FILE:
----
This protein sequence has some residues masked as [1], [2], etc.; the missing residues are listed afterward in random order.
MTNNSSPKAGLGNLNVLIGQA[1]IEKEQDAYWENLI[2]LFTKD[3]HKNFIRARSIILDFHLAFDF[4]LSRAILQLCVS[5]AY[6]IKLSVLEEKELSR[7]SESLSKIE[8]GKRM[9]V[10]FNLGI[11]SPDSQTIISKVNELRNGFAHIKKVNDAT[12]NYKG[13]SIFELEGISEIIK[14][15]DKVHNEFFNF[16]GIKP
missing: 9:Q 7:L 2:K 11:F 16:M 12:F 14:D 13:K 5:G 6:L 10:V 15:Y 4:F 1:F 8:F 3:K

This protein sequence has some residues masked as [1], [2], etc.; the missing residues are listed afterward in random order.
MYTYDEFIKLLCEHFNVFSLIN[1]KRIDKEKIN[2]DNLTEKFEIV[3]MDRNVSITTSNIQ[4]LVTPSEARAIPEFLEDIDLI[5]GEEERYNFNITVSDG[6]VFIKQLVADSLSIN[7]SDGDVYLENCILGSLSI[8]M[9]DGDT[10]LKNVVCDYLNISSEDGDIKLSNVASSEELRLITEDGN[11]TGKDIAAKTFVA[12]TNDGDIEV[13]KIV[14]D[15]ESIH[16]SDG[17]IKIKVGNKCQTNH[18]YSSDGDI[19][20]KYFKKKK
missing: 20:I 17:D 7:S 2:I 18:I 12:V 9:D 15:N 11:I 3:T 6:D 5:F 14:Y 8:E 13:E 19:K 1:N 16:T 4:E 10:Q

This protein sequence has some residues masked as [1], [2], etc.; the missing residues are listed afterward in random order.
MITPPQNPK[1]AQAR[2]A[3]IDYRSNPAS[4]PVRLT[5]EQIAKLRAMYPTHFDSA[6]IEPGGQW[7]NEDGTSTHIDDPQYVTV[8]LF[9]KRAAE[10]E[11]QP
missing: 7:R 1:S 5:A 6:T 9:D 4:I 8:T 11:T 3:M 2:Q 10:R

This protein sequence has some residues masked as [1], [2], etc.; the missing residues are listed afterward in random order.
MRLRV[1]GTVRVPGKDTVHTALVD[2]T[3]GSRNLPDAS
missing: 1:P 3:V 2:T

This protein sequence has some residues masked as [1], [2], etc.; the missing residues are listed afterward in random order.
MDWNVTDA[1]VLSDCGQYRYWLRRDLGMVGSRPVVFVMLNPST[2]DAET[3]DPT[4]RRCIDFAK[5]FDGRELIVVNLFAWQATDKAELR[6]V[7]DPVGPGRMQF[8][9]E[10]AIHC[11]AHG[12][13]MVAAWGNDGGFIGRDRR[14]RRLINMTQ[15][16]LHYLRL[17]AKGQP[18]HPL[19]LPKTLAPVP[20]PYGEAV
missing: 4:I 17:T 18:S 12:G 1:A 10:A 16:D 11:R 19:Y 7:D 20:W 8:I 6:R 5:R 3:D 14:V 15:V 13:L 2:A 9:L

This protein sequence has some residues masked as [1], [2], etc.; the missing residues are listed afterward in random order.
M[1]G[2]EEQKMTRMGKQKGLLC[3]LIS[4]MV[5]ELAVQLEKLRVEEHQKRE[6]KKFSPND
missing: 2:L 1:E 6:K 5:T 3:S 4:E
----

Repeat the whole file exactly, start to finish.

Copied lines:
This protein sequence has some residues masked as [1], [2], etc.; the missing residues are listed afterward in random order.
MTNNSSPKAGLGNLNVLIGQA[1]IEKEQDAYWENLI[2]LFTKD[3]HKNFIRARSIILDFHLAFDF[4]LSRAILQLCVS[5]AY[6]IKLSVLEEKELSR[7]SESLSKIE[8]GKRM[9]V[10]FNLGI[11]SPDSQTIISKVNELRNGFAHIKKVNDAT[12]NYKG[13]SIFELEGISEIIK[14][15]DKVHNEFFNF[16]GIKP
missing: 9:Q 7:L 2:K 11:F 16:M 12:F 14:D 13:K 5:G 6:L 10:V 15:Y 4:F 1:F 8:F 3:K

This protein sequence has some residues masked as [1], [2], etc.; the missing residues are listed afterward in random order.
MYTYDEFIKLLCEHFNVFSLIN[1]KRIDKEKIN[2]DNLTEKFEIV[3]MDRNVSITTSNIQ[4]LVTPSEARAIPEFLEDIDLI[5]GEEERYNFNITVSDG[6]VFIKQLVADSLSIN[7]SDGDVYLENCILGSLSI[8]M[9]DGDT[10]LKNVVCDYLNISSEDGDIKLSNVASSEELRLITEDGN[11]TGKDIAAKTFVA[12]TNDGDIEV[13]KIV[14]D[15]ESIH[16]SDG[17]IKIKVGNKCQTNH[18]YSSDGDI[19][20]KYFKKKK
missing: 20:I 17:D 7:S 2:I 18:I 12:V 9:D 15:N 11:I 3:T 6:D 5:F 14:Y 8:E 13:E 19:K 1:N 16:T 4:E 10:Q

This protein sequence has some residues masked as [1], [2], etc.; the missing residues are listed afterward in random order.
MITPPQNPK[1]AQAR[2]A[3]IDYRSNPAS[4]PVRLT[5]EQIAKLRAMYPTHFDSA[6]IEPGGQW[7]NEDGTSTHIDDPQYVTV[8]LF[9]KRAAE[10]E[11]QP
missing: 7:R 1:S 5:A 6:T 9:D 4:I 8:T 11:T 3:M 2:Q 10:R

This protein sequence has some residues masked as [1], [2], etc.; the missing residues are listed afterward in random order.
MRLRV[1]GTVRVPGKDTVHTALVD[2]T[3]GSRNLPDAS
missing: 1:P 3:V 2:T

This protein sequence has some residues masked as [1], [2], etc.; the missing residues are listed afterward in random order.
MDWNVTDA[1]VLSDCGQYRYWLRRDLGMVGSRPVVFVMLNPST[2]DAET[3]DPT[4]RRCIDFAK[5]FDGRELIVVNLFAWQATDKAELR[6]V[7]DPVGPGRMQF[8][9]E[10]AIHC[11]AHG[12][13]MVAAWGNDGGFIGRDRR[14]RRLINMTQ[15][16]LHYLRL[17]AKGQP[18]HPL[19]LPKTLAPVP[20]PYGEAV
missing: 4:I 17:T 18:S 12:G 1:A 10:A 16:D 11:R 19:Y 7:D 20:W 8:I 6:R 5:R 3:D 14:V 15:V 13:L 2:A 9:L

This protein sequence has some residues masked as [1], [2], etc.; the missing residues are listed afterward in random order.
M[1]G[2]EEQKMTRMGKQKGLLC[3]LIS[4]MV[5]ELAVQLEKLRVEEHQKRE[6]KKFSPND
missing: 2:L 1:E 6:K 5:T 3:S 4:E